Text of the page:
Wednesday, November 12, 2008

Making feathered friends: bird basics 101

Every year, thousands of frustrated people surrender their pet birds to shelters because they lack the knowledge and skills to care for them. Patty Blau, a volunteer with the local bird rescue organization Mickaboo Cockatiel Rescue offers bird parents and anyone considering adding a feathered friend to their family the tools they need to correct undesirable behavior and prevent potential health problems.
"I've always loved birds, but believe that they don't belong in cages, so I never pursued them as 'pets,'" Patty explains. But in early 2004, she got to know her friend's rescued cockatiel. When she did a little research into the rescue situation for birds, she quickly realized the enormous number that are purchased and subsequently surrendered to rescue organizations and shelters due to a lack of understanding about the time, thought and money a rewarding relationship with a bird requires. By the end of the year, she was fostering her first two cockatiels. Patty is now the proud parent to three birds and is currently fostering an additional eight. She also teaches basic bird-care classes throughout the Bay Area.

Here are Patty's top five tips for living with birds:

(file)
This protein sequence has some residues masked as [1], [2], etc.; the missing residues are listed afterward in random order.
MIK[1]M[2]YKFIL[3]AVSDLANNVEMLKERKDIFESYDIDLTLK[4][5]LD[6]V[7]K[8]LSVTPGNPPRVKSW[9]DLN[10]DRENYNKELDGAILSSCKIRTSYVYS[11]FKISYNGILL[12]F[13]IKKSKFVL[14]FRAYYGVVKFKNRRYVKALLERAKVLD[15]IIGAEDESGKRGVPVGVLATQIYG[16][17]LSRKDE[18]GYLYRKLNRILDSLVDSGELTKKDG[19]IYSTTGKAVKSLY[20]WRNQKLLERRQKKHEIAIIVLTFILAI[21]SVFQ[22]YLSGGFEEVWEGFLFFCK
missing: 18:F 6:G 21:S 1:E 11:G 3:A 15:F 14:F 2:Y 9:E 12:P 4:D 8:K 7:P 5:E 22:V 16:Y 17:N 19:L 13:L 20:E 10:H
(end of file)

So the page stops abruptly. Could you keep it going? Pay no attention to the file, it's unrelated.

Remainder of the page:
• 1. Keep them occupied. Birds are intelligent and develop bad habits when they're frequently left alone in their cages. Devise foraging activities for your birds when you're out of the house and give them plenty of "out" time when you're home.
  • 2. Feed them a widely varied diet. Like us, birds enjoy a variety of foods. Alternate between organic fruits, veggies, grains and a good-quality pellet. Seeds should be minimized to only 15 or 20 percent of their diet.
  • 3. Make sure they get plenty of zzzs. If your bird seems cranky, he may be suffering from lack of sleep. Make sure your he has a quiet place to snooze (perhaps even a smaller "sleep" cage) in a room that's completely dark for at least 10 hours (and preferably 12).
  • 4. Whistle a happy tune. If you've recently adopted a bird or have one that seems frightened of you, try whistling songs or whispering. They have extremely good hearing and will likely listen to you with curiosity and interest and begin viewing you as a companion rather than a threat.
  • 5. Learn your bird's body language! Your bird will send clear signals when he doesn't want to be touched or approached, including (but not limited to) raising various groups of feathers on top of his head, neck or back. By giving your bird space he will learn to trust you and will be more receptive when you approach.

If you are contemplating adopting pet of the avian variety, Gail Ellis, education coordinator for the Marin Humane Society offers this advice for determining if a bird is right for you:

  • Read everything you can about the bird you want to adopt and talk with a trusted vet.
  • Even budgies (parakeets) can live very long lives. Assess your ability to commit. Do you have the time, resources and interest?
  • Most parrots, including budgies and cockatiels, are as smart as a toddler and tend to act like one too. Are you ready for a perpetual two year old in your life?
  • Parrots are still wild animals. They need exercise and socialization. When you are home your bird should be sharing in your life, not sequestered away in his cage.